Candidates for the Intervention and Epidemiology
Psychoeducational groups are reportedly effective with a variety of Axis I diagnoses in the Diagnostic and Statistical Manual of Mental Disorders (DSM-IV; 2013), such as schizophrenia , mood disorders, anxiety disorders , eating disorders, and concurrent disorders of mental health and addiction.
The above disorders may begin in adolescence, in the case of eating disorders and anxiety disorders, and range through to adulthood. The diagnosis of schizophrenia generally varies in onset from 18 to 25 years of age. Aside from eating disorders, whereas 90 % are female, most illnesses mentioned affect the lives of both genders.
Psychoeducational groups have wide applicability within mental health from adolescences to older adulthood. It has often been believed that significant cognitive limitations are exclusion criteria for participation in psychoeducational groups. However, in a recent study by Pitschel-Walz et al. (2013), it was suggested that clients with borderline intellect are capable of integrating in and benefiting from psychoeducational groups, and therefore should not be excluded.
A review of the literature and clinical experience shows that psychoeducational groups are used in both inpatient and outpatient settings. Although benefits have been identified in both, it can be argued that inpatients may have greater difficulty attending to, understanding, and incorporating information gained in groups into their daily life (Cowls and Hale 2005; Sibitz et al. 2007).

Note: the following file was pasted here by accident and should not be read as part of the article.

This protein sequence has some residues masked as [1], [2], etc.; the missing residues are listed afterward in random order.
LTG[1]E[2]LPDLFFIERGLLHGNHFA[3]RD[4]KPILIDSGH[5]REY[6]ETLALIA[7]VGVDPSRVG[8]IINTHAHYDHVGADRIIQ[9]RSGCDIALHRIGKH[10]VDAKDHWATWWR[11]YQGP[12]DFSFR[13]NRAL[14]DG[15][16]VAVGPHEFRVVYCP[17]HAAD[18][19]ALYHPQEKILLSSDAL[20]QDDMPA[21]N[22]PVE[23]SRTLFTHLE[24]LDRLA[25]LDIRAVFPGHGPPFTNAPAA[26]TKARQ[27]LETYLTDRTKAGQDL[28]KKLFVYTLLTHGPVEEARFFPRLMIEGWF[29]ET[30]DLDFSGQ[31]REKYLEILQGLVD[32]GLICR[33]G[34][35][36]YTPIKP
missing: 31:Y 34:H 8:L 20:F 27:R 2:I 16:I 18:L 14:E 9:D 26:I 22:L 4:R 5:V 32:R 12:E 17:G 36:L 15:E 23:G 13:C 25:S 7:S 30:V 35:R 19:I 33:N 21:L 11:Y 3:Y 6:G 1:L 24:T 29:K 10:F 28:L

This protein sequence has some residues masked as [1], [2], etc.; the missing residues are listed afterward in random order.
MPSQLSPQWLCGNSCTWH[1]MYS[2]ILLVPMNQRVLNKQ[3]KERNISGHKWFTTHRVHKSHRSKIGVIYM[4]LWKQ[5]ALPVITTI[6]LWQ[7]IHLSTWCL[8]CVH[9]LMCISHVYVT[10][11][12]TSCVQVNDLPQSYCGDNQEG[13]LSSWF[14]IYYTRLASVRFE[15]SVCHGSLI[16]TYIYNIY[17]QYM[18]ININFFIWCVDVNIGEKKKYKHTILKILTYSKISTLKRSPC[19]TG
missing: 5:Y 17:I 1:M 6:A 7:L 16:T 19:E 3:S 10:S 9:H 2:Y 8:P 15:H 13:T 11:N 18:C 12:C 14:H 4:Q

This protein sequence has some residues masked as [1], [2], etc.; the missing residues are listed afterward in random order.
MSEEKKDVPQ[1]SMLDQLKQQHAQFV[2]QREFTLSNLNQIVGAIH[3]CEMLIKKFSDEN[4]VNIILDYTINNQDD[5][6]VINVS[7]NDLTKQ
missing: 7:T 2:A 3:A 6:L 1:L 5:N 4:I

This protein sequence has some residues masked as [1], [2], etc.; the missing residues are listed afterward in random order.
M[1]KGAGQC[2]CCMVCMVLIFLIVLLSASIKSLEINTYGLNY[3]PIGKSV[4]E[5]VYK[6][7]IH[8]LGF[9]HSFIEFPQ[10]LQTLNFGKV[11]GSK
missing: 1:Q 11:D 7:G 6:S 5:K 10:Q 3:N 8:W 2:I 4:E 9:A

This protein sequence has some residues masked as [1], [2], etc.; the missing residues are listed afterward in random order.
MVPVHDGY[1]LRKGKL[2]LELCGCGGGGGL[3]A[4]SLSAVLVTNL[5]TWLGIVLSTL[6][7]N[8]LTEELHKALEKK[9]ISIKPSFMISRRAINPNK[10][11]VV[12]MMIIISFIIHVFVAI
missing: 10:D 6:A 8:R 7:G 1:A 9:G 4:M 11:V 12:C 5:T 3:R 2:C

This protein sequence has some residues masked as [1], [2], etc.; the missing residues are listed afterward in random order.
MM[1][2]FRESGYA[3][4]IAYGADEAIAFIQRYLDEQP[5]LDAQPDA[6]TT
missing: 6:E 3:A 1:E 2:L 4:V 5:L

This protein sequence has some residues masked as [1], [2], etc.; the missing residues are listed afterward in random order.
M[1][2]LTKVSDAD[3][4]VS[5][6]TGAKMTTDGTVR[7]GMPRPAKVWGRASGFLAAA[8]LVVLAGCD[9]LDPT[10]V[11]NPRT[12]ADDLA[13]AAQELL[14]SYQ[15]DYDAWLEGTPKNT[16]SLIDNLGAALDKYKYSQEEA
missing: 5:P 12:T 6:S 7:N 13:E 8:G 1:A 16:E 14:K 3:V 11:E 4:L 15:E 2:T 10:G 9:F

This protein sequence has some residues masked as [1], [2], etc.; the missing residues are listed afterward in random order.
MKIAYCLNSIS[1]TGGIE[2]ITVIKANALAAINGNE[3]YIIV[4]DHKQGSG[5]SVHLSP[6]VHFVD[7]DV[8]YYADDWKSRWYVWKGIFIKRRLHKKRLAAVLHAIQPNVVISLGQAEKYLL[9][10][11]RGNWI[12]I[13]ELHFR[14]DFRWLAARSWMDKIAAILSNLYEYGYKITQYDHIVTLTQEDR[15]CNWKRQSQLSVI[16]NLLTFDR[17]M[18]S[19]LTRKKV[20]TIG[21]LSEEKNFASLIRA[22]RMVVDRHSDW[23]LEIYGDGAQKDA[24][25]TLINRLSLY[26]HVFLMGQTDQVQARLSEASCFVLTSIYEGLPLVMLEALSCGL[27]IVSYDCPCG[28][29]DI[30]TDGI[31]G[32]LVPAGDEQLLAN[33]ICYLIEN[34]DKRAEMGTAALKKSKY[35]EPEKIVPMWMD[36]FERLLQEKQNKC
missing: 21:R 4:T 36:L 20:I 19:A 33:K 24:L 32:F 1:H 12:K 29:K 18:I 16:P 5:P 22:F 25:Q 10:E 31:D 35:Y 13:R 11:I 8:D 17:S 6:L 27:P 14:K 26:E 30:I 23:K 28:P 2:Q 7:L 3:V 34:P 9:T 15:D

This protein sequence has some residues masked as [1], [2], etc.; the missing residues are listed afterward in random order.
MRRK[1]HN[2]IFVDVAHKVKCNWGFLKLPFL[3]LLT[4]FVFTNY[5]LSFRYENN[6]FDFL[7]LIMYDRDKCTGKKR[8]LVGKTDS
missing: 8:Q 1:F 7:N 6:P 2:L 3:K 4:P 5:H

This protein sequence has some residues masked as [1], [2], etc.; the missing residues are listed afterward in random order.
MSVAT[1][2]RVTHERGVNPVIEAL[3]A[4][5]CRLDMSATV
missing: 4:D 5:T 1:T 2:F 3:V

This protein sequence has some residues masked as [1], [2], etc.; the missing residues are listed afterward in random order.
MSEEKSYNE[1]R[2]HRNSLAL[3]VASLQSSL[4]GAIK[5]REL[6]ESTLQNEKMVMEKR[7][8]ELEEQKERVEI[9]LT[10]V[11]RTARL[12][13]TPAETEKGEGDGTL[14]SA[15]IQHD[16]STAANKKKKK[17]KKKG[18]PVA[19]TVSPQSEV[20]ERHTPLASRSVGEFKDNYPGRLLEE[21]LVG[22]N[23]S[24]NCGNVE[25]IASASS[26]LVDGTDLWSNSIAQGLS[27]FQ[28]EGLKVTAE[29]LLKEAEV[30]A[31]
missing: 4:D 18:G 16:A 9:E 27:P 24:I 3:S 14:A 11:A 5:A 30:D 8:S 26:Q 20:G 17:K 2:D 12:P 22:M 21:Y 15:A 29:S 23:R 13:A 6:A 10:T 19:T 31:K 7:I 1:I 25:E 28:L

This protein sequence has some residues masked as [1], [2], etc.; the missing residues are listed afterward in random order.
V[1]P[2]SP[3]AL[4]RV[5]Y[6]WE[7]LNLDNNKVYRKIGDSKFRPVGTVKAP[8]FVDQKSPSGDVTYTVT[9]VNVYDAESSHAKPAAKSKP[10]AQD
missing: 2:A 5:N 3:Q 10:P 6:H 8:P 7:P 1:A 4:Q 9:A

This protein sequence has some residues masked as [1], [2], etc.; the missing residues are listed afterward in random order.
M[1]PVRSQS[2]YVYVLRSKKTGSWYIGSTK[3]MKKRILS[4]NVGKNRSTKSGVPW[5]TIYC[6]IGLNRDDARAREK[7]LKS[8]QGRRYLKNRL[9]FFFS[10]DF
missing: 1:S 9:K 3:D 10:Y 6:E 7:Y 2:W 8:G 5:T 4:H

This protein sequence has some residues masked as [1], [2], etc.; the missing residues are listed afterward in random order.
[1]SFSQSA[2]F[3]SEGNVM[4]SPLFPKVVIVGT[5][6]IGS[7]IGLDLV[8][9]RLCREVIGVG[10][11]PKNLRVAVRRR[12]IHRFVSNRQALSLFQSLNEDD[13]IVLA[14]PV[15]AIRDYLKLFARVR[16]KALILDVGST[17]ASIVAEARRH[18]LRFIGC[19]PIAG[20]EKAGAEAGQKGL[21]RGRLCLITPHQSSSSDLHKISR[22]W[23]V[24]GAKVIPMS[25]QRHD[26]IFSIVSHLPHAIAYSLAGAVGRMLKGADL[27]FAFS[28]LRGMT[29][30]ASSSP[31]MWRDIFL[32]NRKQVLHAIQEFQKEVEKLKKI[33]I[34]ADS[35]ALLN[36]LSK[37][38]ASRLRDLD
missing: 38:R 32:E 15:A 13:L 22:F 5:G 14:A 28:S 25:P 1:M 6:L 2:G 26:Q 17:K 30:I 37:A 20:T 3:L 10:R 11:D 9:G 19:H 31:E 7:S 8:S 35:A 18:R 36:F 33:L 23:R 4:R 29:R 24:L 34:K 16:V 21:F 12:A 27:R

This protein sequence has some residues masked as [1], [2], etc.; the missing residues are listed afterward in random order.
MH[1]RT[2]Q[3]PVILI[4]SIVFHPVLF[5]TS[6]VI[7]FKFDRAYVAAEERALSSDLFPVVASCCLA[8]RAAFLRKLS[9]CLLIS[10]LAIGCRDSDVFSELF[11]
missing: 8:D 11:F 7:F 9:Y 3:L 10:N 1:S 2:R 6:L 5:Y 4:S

Sibitz et al. (2007) found that clinical stability may be the most important prerequisite for benefiting from psychoeducational groups . One study by Duman et al. (2010) found that when providing short and well-structured psychoeducational groups, inpatients did show significant increases in their knowledge about their illness and discharge readiness.
The Role of the Occupational Therapist in Applying the Intervention
Although a variety of health-care professionals conduct psychoeducational groups , occupational therapists (OTs) bring a unique focus and method of group facilitation. When involved in a group, OTs practice as facilitators, empowering the client to direct and carry a large portion of group discussion. However, psychoeducational groups by definition do require structure. The OTs develop the structured content of these groups while incorporating two distinct factors: activity and link to occupational performance (participating in a task for self-care, productivity, or leisure).
Brown (2011) suggests that the psychoeducational group facilitator must possess a deep understanding of the group subject. She says that the facilitator is responsible for creating an environment that fosters hope, new learning, emotional expression, self-awareness, and an opportunity to practice new learning.